Palestinians, Israelis wage trade war

PA agriculture minister accuses Israel of violating economic protocol signed as part of Oslo Accords

Palestinian farmer picks tomatoes to be exported into Israel, on a farm in Deir El-Balah in the central Gaza Strip. (photo credit: REUTERS)
Palestinian farmer picks tomatoes to be exported into Israel, on a farm in Deir El-Balah in the central Gaza Strip.
(photo credit: REUTERS)
A Palestinian Authority ban on importing certain Israeli products into the West Bank went into effect on Thursday morning, with the PA saying the move came in retaliation for a decision taken last week in which Israel began barring Palestinian produce from its own markets.
The Palestinian ban includes fruits, vegetables, bottled water and soft drinks.
PA Agriculture Minister Riad al-Atari says Israel is seeking to starve the Palestinian people and threaten their food security. He notes, too, that Israeli authorities have prevented shipments of Palestinian olive oil and dates from reaching ports and border crossings for export abroad, saying these steps violate signed agreements.
"These Israeli moves against our products are in violation of the Paris Protocol, which states that Palestinian exporters have a right to use Israeli ports freely," Atari said.
The Paris Protocol is an agreement signed in 1995 between the Palestinians and Israelis as an outgrowth of the Oslo Accords to govern economic relations in what was supposed to be an interim period prior to full peace and Palestinian statehood.
Palestinians say the ban on Israeli products is meant to boost the local agricultural sector and is part of Palestinian Prime Minister Mohammad Shtayyeh’s policy to disengage economically from Israel.
The Israeli ban on Palestinians goods was initiated by Defense Minister Naftali Bennett last Friday in response to a PA decision taken in October to halt the purchase of calves from Israel.
Israeli cattle farmers say that decision has harmed them and led to financial losses, but Atari says Bennett's move was motivated solely by politics.
"This issue is purely political,” he stated. “The date for the Israeli election is approaching, and therefore the Israeli minister of defense, and not the minister of agriculture, came out and announced the ban on Palestinian agricultural products. It is strange that the minister of defense interferes in such a topic."
Arab and international mediators are working round the clock to help reach a satisfactory resolution to the trade war, according to The Media Line’s sources. A Palestinian source who asked not to be identified says a list of Palestinian "requests" was delivered to the Israelis on Thursday, but was rejected.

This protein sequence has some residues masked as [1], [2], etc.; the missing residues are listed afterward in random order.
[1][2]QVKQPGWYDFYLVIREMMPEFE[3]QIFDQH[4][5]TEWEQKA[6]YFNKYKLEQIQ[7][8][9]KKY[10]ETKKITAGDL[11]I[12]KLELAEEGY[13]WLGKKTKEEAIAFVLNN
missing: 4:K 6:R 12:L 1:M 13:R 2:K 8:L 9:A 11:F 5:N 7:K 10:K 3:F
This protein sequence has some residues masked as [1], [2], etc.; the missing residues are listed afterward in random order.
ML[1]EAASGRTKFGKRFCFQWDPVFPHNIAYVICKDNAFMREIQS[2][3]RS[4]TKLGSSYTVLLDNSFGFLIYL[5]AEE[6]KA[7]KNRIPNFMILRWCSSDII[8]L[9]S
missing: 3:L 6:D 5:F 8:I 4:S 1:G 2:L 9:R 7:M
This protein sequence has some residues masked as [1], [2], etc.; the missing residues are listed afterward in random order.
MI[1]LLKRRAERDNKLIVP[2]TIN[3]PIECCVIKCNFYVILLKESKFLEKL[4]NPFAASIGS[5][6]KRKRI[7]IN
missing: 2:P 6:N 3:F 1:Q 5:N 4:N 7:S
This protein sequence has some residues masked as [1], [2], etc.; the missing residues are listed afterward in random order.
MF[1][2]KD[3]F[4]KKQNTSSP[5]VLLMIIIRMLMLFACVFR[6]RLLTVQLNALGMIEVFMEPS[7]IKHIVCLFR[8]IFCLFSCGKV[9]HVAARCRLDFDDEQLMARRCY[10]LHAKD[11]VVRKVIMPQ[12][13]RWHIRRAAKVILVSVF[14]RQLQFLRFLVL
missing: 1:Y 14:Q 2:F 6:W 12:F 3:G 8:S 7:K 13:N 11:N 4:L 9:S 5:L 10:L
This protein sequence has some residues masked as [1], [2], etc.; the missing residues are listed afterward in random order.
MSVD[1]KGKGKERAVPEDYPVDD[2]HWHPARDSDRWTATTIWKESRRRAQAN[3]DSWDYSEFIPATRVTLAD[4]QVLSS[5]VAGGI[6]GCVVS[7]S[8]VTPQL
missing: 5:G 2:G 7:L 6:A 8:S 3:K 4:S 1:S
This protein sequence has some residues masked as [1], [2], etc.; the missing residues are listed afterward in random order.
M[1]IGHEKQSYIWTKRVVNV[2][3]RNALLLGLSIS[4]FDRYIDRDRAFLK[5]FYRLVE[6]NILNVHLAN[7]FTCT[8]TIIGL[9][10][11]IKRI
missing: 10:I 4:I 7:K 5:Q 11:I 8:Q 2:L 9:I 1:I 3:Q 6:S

Palestinians insist that they are not boycotting Israeli meat. They simply do not want to be limited to buying Israeli cattle, preferring the opportunity to also import freely from abroad. They rely heavily on Israeli markets to move their products, and the trade balance tilts overwhelmingly toward Israel.
While Palestinian trade with the world exceeded $7.5 billion in 2018, bilateral trade between the Palestinian Authority and Israel hovered around $4.5 billion, Mohammad Khabeisah, a Palestinian financial expert, told The Media Line. He added that Palestinian imports from Israeli markets accounted for $3.7 billion of this.
"I believe that the Palestinian economy will be more affected [by the bans] because it is a small economy," he said, adding that if these steps continue, "their effect will appear within months if not weeks."
Khabeisah maintains that the Palestinian economy is no match for Israel’s, adding that the agricultural sector "suffers from weak government support."
He points out that Palestinians send $55 million in fresh produce to Israel each year while buying more than five times as much from the Israeli side, noting that an additional $100 million is spent on bottled water and soft drinks.
"There may be alternative markets such as Jordan, the Gulf states and Egypt, but this mainly depends on who controls the Palestinian borders and crossings,” he said.
“As long as Israel controls the borders and crossings, it can issue a future decision prohibiting the export of any Palestinian product, whether agricultural or manufactured,” Khabeisah stated. “As long as the Palestinian does not have control over his crossings, proposing alternative markets will be difficult."
Jamal Hamad, secretary-general of the Palestinian Farmers Union, told The Media Line that that in the long run, "the economic disengagement will be beneficial" to the Palestinian economy, though in the short term, it will be the Palestinian farmer who suffers.
“The Palestinian farmer is under occupation and must endure this temporary pressure," he said.
He added, however, that the PA government should intervene on the side of the farmers.
"It should have programs to encourage the purchase of local produce [and] support Palestinian farms, and find new markets for the Palestinian product to replace the Israeli market," he said.
Atari agrees.
"We have a plan and we are aggressively pursuing new markets and ways to help our farmers," he said.
Thaer Abu Hashem, a local produce trader in Ramallah, told The Media Line that if the current situation continues, it will have a negative impact on everyone.
"It will affect me and all merchants and people here,” he said. “There are many goods that are not available to us locally. Domestic production cannot fill the void."
Israel’s Defense Ministry says the Israeli ban will be reconsidered if the PA lifts its own restrictions.
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